The Contribution of International Students to US Labor Supply
The United States is home to world-class universities that attract hundreds of thousands of international students each year. Between 2000 and 2015, the number of international students who received either a bachelor’s or master’s degree from a US college or university ranged between 500,000 and 1 million per year. Many of these students acquired substantial human capital in the course of their studies. Whether these graduates deploy their skills in the US labor market is the focus of (NBER Working Paper 30431). In this study, , , and estimate the probability that international students find jobs after graduation in the state where they studied. They rely on enrollment variation that is driven by variation in the tuition charged to international students by US public universities to address this question. They analyze a new university-level database on international graduates merged with individual data on Optional Practical Training (OPT) permits. These permits represent the primary way students on F-1 visas transition into the US labor market.
The researchers find that about 23 percent of international students who earn master’s degrees and 12 percent of those who earn bachelor’s degrees find a within-state job post graduation. The data suggest that most foreign graduates who transition into US employment find their first job in the state in which their universities are located.
Nearly one-quarter of the international students who earn master’s degrees at US universities find post-graduation jobs in the state in which they graduated.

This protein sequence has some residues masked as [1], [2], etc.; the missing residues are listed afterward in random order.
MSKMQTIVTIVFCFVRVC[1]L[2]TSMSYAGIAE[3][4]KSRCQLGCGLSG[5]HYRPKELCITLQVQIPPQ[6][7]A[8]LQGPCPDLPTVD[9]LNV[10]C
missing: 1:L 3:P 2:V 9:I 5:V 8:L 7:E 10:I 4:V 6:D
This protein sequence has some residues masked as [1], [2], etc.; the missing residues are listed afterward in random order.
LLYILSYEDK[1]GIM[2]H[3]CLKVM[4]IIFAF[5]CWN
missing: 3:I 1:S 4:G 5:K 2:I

These estimates have potentially important implications for labor markets and immigration policy. For example, in 2020, foreign enrollment in US graduate and master’s programs dropped from 400,000 students on F-1 visas to about 100,000 due to the COVID-19 pandemic. The study’s findings suggest that this decline of 300,000 students will translate into 30,000 to 60,000 fewer foreign graduates working in the US between 2022 and 2024. This is a time when some analysts forecast that the US labor market will experience labor shortages.
The researchers also find substantial differences across fields in the likelihood that a graduate remains in the US and finds a job. STEM graduates have a roughly 20 percent chance of joining the US labor force, but for non-STEM graduates, the researchers find employment rates that are not statistically different from zero. They also find that the 2008 reform that extended the duration of the OPT work permit from 12 to 29 months for STEM graduates led to an increase in the probability that foreign graduates would become employees, while also extending the period of time over which they could work.